Swepco Ratepayers Could Be on Hook for Cost of Turk Plant

by Jamie Walden  on Monday, Aug. 10, 2009 12:00 am  

PSC Chairman Paul Suskie: "If the Court of Appeals' ruling stands, I don't see how a plant can get built anywhere in the state of Arkansas, period."

"Piecemeal consideration of all the matters concerning a generating plant and its transmission lines corrupts the spirit and letter of the law," the appellate court wrote.

Suskie said that Ed Dillon, an attorney with Entergy in 1973 who helped the PSC staff write the legislation, filed the first application for the White Bluff coal-powered plant in Redfield just months after the legislation was passed. Dillon, with first-hand knowledge of the law, separated the plant application from the transmission lines application.

"It's pretty compelling to me when the attorneys that wrote the law then months later apply it that way," Suskie said.

The Court of Appeals disagreed and was unmoved by the "we've always done it this way" argument.

"Significantly, the APSC's procedure of separating generating plants from transmission lines in CECPN proceedings has never been challenged in a court proceeding. The mere fact that the practice has gone unchallenged cannot create a presumption that it is proper," the appellate court wrote.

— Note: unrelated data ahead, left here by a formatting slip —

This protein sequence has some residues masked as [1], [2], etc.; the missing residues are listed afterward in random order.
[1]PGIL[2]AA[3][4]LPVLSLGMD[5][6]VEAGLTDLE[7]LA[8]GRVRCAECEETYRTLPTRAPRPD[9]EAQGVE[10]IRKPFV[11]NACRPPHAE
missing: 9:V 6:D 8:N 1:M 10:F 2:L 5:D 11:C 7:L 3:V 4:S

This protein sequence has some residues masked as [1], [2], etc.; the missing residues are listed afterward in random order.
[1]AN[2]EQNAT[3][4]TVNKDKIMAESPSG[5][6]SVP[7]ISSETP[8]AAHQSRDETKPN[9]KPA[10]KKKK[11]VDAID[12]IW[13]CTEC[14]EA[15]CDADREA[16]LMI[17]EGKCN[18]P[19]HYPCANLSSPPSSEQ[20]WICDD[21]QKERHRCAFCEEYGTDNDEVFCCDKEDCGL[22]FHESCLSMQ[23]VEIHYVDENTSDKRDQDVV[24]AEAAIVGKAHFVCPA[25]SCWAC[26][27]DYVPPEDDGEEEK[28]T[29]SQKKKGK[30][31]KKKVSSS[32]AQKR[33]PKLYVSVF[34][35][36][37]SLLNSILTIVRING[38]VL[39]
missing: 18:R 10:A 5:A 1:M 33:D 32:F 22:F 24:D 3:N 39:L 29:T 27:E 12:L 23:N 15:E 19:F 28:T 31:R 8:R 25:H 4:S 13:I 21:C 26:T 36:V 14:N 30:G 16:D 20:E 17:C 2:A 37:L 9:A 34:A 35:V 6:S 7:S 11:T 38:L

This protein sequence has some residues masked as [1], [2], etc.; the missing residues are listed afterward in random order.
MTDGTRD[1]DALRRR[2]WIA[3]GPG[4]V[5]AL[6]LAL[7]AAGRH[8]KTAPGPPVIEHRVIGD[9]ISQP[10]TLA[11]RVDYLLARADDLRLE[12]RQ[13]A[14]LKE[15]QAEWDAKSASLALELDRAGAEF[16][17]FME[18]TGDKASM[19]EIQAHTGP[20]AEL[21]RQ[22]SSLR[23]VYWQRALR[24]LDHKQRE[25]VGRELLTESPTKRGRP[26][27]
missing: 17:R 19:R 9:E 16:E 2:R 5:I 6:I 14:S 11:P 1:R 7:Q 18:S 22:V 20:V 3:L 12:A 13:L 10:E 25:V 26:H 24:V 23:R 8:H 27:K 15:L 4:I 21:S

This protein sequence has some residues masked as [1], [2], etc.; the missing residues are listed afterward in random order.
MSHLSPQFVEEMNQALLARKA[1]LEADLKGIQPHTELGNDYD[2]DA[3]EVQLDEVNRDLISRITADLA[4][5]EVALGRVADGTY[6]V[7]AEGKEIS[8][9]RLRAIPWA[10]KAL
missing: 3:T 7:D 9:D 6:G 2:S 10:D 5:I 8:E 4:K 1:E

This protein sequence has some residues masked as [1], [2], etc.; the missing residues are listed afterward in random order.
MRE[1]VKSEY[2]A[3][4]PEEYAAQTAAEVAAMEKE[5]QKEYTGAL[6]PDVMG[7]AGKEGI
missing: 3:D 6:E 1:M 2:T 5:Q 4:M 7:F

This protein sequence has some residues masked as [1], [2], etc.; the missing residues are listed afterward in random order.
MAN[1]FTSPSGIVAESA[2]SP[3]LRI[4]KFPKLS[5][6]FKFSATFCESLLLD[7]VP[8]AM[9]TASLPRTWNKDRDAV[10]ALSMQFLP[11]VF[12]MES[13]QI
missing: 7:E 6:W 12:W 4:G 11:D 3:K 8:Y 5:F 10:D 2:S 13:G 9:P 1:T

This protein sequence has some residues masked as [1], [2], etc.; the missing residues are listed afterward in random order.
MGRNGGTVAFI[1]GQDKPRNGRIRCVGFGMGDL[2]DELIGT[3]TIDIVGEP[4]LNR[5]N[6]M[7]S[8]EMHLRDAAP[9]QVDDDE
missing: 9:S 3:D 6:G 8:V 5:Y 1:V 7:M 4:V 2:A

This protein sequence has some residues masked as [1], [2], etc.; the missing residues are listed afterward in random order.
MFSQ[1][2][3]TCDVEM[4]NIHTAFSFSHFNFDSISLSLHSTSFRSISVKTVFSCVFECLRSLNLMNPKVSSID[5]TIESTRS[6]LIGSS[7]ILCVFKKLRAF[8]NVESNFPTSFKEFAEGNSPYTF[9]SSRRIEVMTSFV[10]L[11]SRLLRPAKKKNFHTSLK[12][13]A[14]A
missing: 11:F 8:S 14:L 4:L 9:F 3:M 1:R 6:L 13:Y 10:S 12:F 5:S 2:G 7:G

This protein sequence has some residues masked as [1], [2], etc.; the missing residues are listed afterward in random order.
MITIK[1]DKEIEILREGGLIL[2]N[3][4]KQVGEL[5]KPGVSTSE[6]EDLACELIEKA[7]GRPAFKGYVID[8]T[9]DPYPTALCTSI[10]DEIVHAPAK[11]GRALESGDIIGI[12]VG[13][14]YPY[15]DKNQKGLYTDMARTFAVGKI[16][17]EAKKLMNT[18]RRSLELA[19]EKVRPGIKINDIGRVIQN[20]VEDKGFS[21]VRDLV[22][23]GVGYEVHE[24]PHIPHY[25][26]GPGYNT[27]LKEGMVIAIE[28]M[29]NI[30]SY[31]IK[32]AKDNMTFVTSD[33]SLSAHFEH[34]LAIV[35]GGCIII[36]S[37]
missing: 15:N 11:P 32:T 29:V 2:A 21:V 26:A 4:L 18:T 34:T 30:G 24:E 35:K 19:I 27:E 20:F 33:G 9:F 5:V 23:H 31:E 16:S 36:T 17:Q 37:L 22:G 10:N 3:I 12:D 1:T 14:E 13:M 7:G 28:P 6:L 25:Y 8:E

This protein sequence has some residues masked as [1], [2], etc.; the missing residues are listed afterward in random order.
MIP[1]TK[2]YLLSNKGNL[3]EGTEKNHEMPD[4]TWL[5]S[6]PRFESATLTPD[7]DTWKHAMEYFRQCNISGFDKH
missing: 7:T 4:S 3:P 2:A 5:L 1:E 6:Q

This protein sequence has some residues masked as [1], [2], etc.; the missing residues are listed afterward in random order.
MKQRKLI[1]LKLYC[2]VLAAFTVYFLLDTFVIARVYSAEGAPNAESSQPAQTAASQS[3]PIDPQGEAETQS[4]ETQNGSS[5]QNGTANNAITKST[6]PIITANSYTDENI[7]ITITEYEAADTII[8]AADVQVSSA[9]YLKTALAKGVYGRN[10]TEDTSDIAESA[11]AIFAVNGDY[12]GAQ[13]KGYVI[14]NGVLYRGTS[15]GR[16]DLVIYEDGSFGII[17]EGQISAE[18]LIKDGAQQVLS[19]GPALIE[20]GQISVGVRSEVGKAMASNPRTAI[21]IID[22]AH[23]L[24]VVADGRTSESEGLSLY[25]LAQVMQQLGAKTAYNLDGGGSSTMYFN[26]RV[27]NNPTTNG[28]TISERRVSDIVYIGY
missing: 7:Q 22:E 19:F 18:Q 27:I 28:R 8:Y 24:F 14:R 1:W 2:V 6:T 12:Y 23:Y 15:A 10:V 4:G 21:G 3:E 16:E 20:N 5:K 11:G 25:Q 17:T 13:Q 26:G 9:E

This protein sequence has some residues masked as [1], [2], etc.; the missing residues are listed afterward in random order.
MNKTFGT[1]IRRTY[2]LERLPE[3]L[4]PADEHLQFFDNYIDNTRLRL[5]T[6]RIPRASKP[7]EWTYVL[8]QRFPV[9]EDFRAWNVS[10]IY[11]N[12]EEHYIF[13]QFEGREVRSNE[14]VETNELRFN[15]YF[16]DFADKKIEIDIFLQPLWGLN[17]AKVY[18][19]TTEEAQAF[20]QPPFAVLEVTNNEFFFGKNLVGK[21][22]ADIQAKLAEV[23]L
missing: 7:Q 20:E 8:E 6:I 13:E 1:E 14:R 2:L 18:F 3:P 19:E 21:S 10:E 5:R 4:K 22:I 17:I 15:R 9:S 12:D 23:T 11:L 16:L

Suskie said the PSC contemplated the transmission lines in the first proceeding, but didn't approve the transmission line sites until the second hearing. However, he said that in the first proceeding to approve the plant, the PSC dictated certain rules that Swepco must follow when siting the transmission lines.

The PSC addressed the transmission lines "on the front end because in the orders, we put conditions upon it. And some of those conditions were, 'You could not run transmission lines over sensitive areas and the interveners' property,'" Suskie said.

In this case, the hunting clubs were some of those interveners.

The determination of the sites where the transmission lines would run, however, occurred during a different proceeding. And the plaintiffs argued that affected parties, such as property owners, should know the whole plan, including the sites of the transmission lines, before a plant is approved.

Part of the commission's duty, though, is to make the process "as expeditious as possible." Separating the hearings does just that, Suskie said.

"If you did all those at once, it would extend the time frame. ... It could easily run two years, but the statute requires the Arkansas commission to do it as 'expeditiously as possible,'" Suskie said.

"In the way this case was handled, the Turk plant was approved. And then after it was approved, [Swepco] continued with the processes for approvals, the air permit and so forth. Well, after that took place, we were still in the process of siting the transmission lines."



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